The Honourable Jody Wilson-Raybould, PC, OBC, KC was raised to be a leader. The daughter of a hereditary chief and Indigenous leader, she always knew that she would seek leadership roles and responsibilities. As a lawyer, an advocate, and a leader among Canada’s Indigenous Peoples, she’s built a strong reputation as a bridge builder and champion of good governance and accountability. She shares her unique perspective as both a community and political leader on topics such as Indigenous rights and reconciliation, democracy and governance, leadership, and justice. Wilson-Raybould was first elected as a Member of Parliament for the new constituency of Vancouver Granville in 2015. She was then appointed the Minister of Justice and Attorney General of Canada making her the first Indigenous person to serve in this portfolio. In January 2019, she was appointed the Minister of Veterans Affairs of Canada and Associate Minister of National Defence, positions she held until her resignation from cabinet in February 2019. During the 2019 election, Wilson-Raybould was re-elected as an Independent Member of Parliament for Vancouver Granville, making her Canada’s first ever female Independent MP elected and the only elected Independent in the 43rd Parliament. Wilson-Raybould is the national #1 best-selling author of “Indian” in The Cabinet: Speaking Truth to Power, which was a finalist for The Writers’ Trust Balsillie Prize for Public Policy and Shaughnessy Cohen Prize for Political Writing.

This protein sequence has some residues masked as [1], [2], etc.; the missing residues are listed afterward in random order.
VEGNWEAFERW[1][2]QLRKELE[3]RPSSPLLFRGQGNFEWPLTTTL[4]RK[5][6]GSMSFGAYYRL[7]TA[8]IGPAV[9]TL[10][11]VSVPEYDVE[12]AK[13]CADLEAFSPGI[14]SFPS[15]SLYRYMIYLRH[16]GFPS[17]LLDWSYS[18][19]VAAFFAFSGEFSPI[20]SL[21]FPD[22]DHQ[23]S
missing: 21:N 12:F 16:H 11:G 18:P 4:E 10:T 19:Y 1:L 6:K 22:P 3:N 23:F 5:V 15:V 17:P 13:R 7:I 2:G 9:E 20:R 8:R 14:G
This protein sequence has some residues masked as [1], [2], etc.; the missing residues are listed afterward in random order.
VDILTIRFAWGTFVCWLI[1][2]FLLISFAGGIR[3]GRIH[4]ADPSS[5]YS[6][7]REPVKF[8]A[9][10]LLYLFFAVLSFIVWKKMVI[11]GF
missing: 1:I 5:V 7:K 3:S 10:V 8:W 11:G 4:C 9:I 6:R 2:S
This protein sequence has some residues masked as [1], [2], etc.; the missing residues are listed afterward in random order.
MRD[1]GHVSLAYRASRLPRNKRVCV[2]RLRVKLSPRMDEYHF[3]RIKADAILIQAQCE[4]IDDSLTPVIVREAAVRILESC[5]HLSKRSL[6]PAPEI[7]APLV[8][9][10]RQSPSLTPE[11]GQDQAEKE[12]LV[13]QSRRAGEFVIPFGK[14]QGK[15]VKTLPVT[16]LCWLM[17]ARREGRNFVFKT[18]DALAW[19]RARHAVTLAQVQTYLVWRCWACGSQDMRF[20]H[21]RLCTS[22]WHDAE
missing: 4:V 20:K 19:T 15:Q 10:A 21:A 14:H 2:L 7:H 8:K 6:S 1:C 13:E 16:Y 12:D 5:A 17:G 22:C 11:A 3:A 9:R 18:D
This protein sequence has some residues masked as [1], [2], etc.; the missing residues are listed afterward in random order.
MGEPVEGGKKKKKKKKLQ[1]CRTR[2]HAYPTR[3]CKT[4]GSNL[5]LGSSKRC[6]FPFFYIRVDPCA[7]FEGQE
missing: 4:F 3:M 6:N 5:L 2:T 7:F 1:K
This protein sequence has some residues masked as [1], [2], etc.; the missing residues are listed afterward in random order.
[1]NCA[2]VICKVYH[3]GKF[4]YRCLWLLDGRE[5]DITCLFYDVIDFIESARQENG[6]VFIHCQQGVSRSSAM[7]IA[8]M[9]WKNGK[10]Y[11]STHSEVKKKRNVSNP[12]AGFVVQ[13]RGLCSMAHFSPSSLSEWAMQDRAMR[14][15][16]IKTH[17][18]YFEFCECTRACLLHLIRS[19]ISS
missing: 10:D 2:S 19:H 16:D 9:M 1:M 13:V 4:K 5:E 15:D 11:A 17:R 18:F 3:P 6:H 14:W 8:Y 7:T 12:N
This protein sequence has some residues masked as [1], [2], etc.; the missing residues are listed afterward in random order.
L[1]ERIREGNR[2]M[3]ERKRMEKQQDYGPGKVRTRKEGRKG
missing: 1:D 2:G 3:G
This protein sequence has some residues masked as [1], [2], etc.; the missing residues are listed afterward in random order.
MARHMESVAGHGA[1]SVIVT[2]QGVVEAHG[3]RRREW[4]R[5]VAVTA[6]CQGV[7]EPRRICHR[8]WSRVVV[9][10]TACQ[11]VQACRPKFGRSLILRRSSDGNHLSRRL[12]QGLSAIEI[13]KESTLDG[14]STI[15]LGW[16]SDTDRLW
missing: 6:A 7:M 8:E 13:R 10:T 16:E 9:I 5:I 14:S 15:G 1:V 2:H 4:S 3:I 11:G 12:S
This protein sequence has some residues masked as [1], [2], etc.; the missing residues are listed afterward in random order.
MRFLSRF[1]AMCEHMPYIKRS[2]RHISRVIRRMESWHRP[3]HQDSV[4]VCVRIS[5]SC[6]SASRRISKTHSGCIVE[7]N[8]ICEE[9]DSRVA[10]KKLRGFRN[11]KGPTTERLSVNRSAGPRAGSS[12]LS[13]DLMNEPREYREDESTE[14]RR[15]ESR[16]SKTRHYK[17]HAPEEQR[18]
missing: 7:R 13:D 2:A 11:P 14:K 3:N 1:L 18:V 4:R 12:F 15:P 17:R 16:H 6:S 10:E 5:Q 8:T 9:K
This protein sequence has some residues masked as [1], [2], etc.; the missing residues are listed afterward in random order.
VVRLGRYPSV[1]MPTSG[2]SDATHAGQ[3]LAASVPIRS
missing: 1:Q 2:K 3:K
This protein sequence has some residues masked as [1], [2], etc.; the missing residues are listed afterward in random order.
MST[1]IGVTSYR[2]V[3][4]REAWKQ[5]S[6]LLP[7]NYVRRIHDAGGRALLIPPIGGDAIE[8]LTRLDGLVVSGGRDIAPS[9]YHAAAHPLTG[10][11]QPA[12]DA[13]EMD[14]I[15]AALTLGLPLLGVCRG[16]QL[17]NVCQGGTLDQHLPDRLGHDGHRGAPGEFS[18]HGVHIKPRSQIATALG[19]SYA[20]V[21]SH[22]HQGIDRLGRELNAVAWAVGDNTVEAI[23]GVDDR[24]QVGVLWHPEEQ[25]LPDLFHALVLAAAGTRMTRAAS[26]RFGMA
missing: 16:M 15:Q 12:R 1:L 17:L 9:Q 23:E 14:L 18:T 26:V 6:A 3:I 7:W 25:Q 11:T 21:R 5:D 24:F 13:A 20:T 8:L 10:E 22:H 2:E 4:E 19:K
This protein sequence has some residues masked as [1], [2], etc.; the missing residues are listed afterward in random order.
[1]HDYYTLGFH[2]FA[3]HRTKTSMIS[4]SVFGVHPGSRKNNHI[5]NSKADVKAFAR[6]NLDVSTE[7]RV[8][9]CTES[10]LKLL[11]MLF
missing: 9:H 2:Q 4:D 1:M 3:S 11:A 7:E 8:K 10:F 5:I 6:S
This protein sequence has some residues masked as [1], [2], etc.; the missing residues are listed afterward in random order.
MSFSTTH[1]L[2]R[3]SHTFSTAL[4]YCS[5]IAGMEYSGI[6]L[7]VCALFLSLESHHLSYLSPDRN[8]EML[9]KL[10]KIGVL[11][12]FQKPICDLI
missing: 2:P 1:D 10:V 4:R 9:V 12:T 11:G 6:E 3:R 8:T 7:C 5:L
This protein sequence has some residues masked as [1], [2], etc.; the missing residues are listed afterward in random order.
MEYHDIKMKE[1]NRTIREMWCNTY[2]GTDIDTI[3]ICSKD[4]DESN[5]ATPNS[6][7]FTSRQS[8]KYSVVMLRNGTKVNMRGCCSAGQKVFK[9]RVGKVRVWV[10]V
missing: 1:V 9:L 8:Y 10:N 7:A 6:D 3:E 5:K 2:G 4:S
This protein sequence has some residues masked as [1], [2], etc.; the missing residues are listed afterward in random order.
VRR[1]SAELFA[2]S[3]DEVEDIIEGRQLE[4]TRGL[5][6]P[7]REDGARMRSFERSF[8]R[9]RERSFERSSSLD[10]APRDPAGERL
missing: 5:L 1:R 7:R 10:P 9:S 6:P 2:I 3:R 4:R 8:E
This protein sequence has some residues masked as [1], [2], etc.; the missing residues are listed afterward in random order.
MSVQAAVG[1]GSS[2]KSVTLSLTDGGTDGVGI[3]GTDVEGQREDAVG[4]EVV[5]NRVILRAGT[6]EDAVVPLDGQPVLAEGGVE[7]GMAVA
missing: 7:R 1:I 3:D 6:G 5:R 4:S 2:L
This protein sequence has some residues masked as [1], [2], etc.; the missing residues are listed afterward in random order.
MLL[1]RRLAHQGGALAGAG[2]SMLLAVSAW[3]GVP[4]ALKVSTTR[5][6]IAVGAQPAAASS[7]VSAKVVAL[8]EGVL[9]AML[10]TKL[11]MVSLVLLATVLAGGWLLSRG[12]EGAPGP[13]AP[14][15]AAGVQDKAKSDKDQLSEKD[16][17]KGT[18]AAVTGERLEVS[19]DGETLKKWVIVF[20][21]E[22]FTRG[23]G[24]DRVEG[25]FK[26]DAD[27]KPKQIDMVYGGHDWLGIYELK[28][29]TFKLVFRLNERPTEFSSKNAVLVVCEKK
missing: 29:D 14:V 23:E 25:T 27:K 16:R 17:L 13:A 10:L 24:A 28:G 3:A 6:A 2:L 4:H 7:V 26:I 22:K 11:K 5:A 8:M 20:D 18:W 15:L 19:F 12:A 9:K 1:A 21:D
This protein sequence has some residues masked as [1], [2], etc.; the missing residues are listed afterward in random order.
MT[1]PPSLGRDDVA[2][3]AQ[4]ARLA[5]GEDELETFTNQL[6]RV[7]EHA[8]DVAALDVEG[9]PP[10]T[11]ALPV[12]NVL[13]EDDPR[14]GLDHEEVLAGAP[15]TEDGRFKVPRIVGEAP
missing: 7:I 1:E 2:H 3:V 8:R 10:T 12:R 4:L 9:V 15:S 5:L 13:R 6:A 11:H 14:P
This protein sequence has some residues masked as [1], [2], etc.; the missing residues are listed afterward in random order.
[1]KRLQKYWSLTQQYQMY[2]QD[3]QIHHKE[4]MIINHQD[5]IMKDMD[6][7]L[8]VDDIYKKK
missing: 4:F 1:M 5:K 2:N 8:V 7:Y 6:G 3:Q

June 22, 10 a.m.
David Bottrill is a music producer and mixer based in Toronto who has put the merits of diversity at the heart of his vast discography. His work with artists such as Peter Gabriel, Smashing Pumpkins, Tool, Muse, I Mother Earth, Crown Lands, and Rush spans genres and generations. He has won three Grammy Awards and sold millions of copies worldwide. Since 2009, Bottrill has also sat on the board of directors for Make Music Matter, a non-profit that uses music and socially conscious art to help heal trauma in marginalized communities around the world and Indigenous communities at home in Canada. Through Make Music Matter, Bottrill has found an outlet for his experience, helping better the lives of others and bringing awareness to the community at large.